It is estimated only around a third of the adult population have a Will – and even less have made a Lasting Power of Attorney (LPA) to deal with important lifetime decisions, say Buckles Solicitors LLP.
Despite the well-publicised dangers of not having a Will, 70 per cent of people do not have one – effectively leaving the law to decide who will inherit and administer their estate and look after any (minor) children.
Equally as important is putting a legally binding LPA in place, which means appointing someone trustworthy (the Attorney) to deal with important decisions about their health and finances during their lifetime.
Stephen Duffy, head of private client and partner at Buckles in Peterborough, said: “Many people assume that their spouse, civil partner or close relatives will be able to deal with their finances and make medical and care decisions for them in the event of incapacity just by virtue of being "next of kin" but this is simply not the case.
“This means that control over property and finances and decisions relating to medical treatment and care, could be left in the hands of third parties, such as social workers, doctors or the Court of Protection, in the event of accident, illness or dementia.
“An LPA will therefore ensure that someone, chosen by you, can deal with your property and financial affairs – or even make health and welfare decisions on your behalf – in the event that it were ever necessary or beneficial for them to do so.
“Even those who have an LPA in place however may still be at risk if they have not taken expert legal advice in preparing the document, or perhaps have not chosen their Attorney carefully. I would therefore encourage clients to review their documents to ensure their LPAs meet their wishes.”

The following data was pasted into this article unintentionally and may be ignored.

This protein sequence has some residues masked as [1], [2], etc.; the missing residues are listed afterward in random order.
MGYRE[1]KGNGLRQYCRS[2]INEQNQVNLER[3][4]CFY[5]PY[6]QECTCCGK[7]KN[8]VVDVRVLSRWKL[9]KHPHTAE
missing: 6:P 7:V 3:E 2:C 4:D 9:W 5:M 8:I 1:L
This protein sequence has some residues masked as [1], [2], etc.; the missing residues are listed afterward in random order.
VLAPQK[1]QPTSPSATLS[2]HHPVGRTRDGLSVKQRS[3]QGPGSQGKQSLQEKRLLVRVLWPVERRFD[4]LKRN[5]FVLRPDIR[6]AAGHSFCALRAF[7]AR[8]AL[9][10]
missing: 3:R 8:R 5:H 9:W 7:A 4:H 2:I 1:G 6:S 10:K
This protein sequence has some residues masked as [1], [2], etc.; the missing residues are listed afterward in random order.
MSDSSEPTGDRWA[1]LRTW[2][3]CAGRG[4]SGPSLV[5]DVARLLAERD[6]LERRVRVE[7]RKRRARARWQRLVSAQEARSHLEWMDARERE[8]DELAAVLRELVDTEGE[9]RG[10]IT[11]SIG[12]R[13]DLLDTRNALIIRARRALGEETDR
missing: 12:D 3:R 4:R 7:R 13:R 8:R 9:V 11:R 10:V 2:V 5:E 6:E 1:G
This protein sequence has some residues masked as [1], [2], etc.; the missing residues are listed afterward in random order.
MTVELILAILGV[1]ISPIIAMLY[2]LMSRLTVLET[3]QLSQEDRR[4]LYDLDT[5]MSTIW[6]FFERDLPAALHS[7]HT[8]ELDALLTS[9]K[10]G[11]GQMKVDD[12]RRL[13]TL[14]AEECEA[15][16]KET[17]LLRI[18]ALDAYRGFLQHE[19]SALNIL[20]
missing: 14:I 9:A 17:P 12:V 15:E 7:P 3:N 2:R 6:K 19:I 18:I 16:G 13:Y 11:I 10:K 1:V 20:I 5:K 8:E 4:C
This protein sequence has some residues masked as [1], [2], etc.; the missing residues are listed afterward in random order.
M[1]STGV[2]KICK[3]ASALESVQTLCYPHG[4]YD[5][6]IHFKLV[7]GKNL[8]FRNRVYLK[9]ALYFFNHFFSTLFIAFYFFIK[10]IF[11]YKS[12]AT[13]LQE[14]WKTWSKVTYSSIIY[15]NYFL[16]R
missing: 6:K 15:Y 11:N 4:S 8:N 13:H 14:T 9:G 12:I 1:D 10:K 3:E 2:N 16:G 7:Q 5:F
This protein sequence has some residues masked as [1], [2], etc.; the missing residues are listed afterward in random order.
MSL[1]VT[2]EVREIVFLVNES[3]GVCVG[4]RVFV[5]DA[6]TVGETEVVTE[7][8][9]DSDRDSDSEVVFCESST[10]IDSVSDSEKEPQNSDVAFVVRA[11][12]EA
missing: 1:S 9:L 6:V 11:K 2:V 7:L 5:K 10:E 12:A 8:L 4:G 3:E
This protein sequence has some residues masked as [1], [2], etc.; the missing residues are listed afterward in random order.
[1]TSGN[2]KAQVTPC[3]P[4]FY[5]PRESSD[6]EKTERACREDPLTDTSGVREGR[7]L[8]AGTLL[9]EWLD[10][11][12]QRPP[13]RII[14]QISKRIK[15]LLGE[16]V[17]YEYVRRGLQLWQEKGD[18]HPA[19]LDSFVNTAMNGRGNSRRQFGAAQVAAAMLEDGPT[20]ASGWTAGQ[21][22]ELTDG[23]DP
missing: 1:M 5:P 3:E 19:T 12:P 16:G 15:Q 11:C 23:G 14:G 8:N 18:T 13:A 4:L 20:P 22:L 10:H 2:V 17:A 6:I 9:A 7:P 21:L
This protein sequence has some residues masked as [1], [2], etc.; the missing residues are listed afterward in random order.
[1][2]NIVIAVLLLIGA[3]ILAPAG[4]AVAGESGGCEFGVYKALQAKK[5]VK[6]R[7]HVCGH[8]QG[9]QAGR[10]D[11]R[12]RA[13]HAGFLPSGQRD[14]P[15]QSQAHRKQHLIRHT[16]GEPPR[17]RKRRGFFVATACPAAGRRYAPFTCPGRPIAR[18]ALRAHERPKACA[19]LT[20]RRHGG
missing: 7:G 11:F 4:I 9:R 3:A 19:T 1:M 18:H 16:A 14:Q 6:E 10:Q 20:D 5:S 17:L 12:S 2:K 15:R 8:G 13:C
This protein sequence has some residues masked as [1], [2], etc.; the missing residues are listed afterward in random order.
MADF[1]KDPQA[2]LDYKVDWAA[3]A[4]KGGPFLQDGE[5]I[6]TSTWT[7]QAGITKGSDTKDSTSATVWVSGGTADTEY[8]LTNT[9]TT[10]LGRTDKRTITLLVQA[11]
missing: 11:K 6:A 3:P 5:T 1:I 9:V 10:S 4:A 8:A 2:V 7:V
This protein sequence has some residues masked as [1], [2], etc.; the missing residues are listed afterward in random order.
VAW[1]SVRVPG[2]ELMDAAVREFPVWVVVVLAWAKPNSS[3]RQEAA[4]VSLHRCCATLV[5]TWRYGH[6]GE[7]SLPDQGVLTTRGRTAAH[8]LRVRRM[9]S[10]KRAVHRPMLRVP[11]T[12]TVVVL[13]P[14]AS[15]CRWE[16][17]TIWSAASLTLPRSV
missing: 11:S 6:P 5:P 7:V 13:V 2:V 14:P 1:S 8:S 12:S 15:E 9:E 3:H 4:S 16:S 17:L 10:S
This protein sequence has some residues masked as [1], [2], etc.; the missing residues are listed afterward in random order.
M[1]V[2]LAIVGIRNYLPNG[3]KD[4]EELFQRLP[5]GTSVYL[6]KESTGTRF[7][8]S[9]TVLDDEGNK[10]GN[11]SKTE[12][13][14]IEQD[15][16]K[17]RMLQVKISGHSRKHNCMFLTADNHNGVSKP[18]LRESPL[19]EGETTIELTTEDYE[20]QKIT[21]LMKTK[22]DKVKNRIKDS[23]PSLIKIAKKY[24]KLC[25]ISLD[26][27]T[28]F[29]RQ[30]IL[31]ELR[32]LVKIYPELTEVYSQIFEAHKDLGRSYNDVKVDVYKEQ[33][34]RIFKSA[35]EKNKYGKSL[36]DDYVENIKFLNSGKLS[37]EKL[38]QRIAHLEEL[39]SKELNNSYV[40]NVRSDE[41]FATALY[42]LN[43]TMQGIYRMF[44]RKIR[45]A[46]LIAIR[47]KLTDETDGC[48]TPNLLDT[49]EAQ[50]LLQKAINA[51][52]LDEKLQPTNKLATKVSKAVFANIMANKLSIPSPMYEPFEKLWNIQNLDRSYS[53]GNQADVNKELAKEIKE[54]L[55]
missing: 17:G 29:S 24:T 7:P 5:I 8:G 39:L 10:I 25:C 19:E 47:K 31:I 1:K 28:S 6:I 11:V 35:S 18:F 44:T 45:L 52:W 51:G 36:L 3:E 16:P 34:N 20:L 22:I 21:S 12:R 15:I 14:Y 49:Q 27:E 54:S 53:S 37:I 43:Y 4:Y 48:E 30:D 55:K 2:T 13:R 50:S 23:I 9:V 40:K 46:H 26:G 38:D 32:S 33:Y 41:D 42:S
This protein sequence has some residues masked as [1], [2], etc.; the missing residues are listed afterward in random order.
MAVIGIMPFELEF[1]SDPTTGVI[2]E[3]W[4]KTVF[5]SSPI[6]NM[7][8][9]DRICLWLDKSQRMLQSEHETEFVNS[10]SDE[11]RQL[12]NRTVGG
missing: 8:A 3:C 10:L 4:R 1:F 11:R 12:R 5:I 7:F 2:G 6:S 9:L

The warning follows a recent legal case of a pensioner in Peterborough, where a vulnerable person with dementia in her 80s was duped out of tens of thousands of pound by her neighbours, whom it is claimed helped themselves to a total of £150,000.
The pensioner concerned had given her neighbour sole power of attorney over her finances when she was still alive.
Stephen added: “We cannot stress enough the importance of having a Will and LPA created by a solicitor. When people are fit and healthy they often don’t want to think about writing a Will or making an LPA and what will happen on death or incapacity.
“However, making a Will and LPA is the perfect opportunity to get something in place for when it is needed. It will give peace of mind to you and your loved ones.
“We believe that the majority of people would make a Will and LPA without hesitation if they knew the potential legal difficulties and additional heartache it could cause to loved ones without one in place.”
The Private Client department of Buckles advises on and prepares LPAs, and also offers a free legal documents review service to help ensure that any LPAs that are in place are valid and practical.